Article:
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Cloudy With a Chance of DIY 🌥

MidRange
Cloudy With a Chance of DIY 🌥
By Ernie Smith • Issue #150 • View online
After a couple of frustrating experiences with high-profile cloud services, I’m giving the open-source option a shot. Here’s why I’m giving NextCloud a go.

(An Tran/Unsplash)
(An Tran/Unsplash)
Maybe it was the Dropbox drama around Apple Silicon from a couple of months ago that forced me to look for alternatives. Maybe it was the fact that Google Drive has a bizarre tendency to delete files in the midst of a sync process, leading to lost work.
But the net effect of it is that I’m finally doing something that I technically should have done a long time ago: I’m trying my hand at putting together my own cloud-based infrastructure, in hopes that I can come up with something cheaper, more secure, and more efficient for my needs.
At the center of this is NextCloud, a popular sync tool with the Linux community that can often be hosted on devices as small as a Raspberry Pi, though it also works with more traditional hardware as well.
An example of NextCloud’s dashboard interface; in recent versions, the app has gained more office-suite capabilities.
An example of NextCloud’s dashboard interface; in recent versions, the app has gained more office-suite capabilities.
I looked at my options, including the potential of hosting it locally on my Xeon, and ultimately decided on this mix: 
  • A small-scale Vultr instance, with 1 GB of RAM and 35GB of internal storage. Even though I have a lot of data, I went as small as possible with this setup because I wanted to lean on object storage, rather than internal data. The reason for this is, ultimately, price: Hosting on the same server you run your operations from can get very expensive for the amount of data a sync approach would require.
  • An Amazon S3-compatible build using Wasabi. If you’re not familiar with Wasabi, the up-and-coming platform is essentially one of the cheapest hosts on the entire internet, with costs hovering around $0.0059 (or three-fifths of a cent) per gigabyte hosted, per month. By comparison, S3 itself charges $0.023 per gigabyte, or more than twice as much.
This combination seems like it has the potential to be really slow, but honestly, I’ve found the speed more than robust enough to manage whatever I can throw at it. (I did try to send it to a fairly inexpensive host based in Germany that has a dedicated service for this offering, Hetzner, but it was too slow shoving a bunch of data across an ocean. Hetzner is starting to build out its server array in North America; maybe they’ll do Nextcloud hosting here.)
You can add apps to NextCloud—in this case, a Markdown editor that actually works pretty well. (And yes, you can white-label your instance, too.)
You can add apps to NextCloud—in this case, a Markdown editor that actually works pretty well. (And yes, you can white-label your instance, too.)
Now, there are imperfections with this approach, as far as I can tell from the perspective of an end user. First off, I will be on the hook to manage updates to the server, just as I am with a web host. It has problems with large files, such as my Quixotic attempts to upscale Santa Claus Conquers the Martians to 4K60. (But it works great with more standard-sized files, as well as with text documents and graphics.) And iOS seems to be extremely wonky in terms of handling the sync process, something MacOS and Android don’t seem to have a problem with. And of course, the big one: If something breaks, I won’t really have anyone to complain to.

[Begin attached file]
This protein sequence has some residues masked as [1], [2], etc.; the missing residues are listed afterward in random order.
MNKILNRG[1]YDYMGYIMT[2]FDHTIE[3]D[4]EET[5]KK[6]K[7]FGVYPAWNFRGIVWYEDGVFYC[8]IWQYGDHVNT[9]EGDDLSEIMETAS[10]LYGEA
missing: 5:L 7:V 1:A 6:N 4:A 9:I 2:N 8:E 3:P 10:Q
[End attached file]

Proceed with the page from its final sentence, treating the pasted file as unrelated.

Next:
But I can see some clear benefits across browsers and platforms. NextCloud’s interface comes with the ability to install apps, many of which are fairly robust and make decent replacements for desktop tools. For example, there is a Markdown editor that is directly baked into NextCloud, helping to allow for editing no matter where I am, as long as I have my login info handy. It means that I can have a little custom suite handy whenever I need it.
And by paying for object storage, I theoretically can avoid paying some of the additional fees that might come with buying more cloud resources than I actually need. After all, why pay for two terabytes of storage when my use case only really needs half a terabyte?
Finally, I have found that NextCloud rarely takes up more than, say, 5 percent of CPU resources at any given time on Apple Silicon, meaning that it is the rare mix of lightweight and performant that everyone looks for when trying to use cloud-based tools.
Sure, there are ways I could improve this. I was thinking that it might make sense to run this on a local cloud share, but power outages happen often enough in my neck of the woods that it sort of felt like a risk of relying on a cloud server located in my own home.
Of course, all of this threatens to get comically close to the infamous comment left on the Hacker News thread that introduced Dropbox way back in 2007. And I quote:
For a Linux user, you can already build such a system yourself quite trivially by getting an FTP account, mounting it locally with curlftpfs, and then using SVN or CVS on the mounted filesystem. From Windows or Mac, this FTP account could be accessed through built-in software.
Yes, you can do this all yourself, but Dropbox, like its cloud successors, is designed to make it easy. But I feel like Dropbox genuinely broke the contract by choosing not to update to Apple Silicon in short order, so you know what? If I want this to work for my needs, maybe I need to take some of that work into my own hands.
Wish me luck. I’ll keep you posted on how it goes.
Related Reads:
Why FTP Could Soon Disappear from the Internet
Why Large Tech Companies Always Burn Power Users
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